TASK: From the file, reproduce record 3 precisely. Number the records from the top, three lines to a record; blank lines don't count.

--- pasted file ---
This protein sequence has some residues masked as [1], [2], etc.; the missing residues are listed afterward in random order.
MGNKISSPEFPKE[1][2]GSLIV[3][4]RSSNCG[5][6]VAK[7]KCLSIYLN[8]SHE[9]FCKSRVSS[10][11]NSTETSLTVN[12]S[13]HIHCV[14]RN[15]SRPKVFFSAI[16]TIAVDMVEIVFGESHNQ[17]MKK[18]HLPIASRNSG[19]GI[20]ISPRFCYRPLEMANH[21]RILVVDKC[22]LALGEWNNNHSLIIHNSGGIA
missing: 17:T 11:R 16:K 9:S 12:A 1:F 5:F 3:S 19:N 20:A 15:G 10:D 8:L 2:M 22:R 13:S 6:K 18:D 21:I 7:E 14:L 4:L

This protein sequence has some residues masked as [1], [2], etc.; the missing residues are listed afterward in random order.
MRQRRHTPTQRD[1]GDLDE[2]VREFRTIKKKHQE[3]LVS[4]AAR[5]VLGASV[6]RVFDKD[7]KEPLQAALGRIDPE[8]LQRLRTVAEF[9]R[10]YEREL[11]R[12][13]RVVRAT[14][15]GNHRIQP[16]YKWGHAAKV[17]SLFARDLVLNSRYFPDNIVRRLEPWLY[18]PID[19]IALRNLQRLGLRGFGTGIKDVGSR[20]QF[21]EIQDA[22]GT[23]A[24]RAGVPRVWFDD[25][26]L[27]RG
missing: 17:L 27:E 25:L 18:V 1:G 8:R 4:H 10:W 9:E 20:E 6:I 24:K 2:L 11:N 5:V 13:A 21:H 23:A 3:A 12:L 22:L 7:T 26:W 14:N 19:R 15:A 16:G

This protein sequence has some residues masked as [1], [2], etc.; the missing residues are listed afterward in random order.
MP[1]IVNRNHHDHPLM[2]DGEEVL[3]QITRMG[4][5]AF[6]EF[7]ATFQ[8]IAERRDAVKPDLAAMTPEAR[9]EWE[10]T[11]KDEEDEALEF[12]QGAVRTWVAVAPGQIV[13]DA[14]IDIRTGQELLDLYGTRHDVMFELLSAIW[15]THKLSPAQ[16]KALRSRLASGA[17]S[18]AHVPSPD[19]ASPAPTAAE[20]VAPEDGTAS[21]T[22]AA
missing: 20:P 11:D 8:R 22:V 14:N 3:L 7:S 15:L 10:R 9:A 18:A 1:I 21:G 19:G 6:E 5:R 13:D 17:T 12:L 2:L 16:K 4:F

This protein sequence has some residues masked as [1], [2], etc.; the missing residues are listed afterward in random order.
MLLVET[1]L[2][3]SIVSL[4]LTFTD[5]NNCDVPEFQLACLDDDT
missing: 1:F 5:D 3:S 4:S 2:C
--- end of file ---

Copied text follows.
This protein sequence has some residues masked as [1], [2], etc.; the missing residues are listed afterward in random order.
MP[1]IVNRNHHDHPLM[2]DGEEVL[3]QITRMG[4][5]AF[6]EF[7]ATFQ[8]IAERRDAVKPDLAAMTPEAR[9]EWE[10]T[11]KDEEDEALEF[12]QGAVRTWVAVAPGQIV[13]DA[14]IDIRTGQELLDLYGTRHDVMFELLSAIW[15]THKLSPAQ[16]KALRSRLASGA[17]S[18]AHVPSPD[19]ASPAPTAAE[20]VAPEDGTAS[21]T[22]AA
missing: 20:P 11:D 8:R 22:V 14:N 3:L 7:S 15:L 10:R 9:A 18:A 1:I 21:G 19:G 6:E 5:R 13:D 17:T 12:L 2:L 16:K 4:F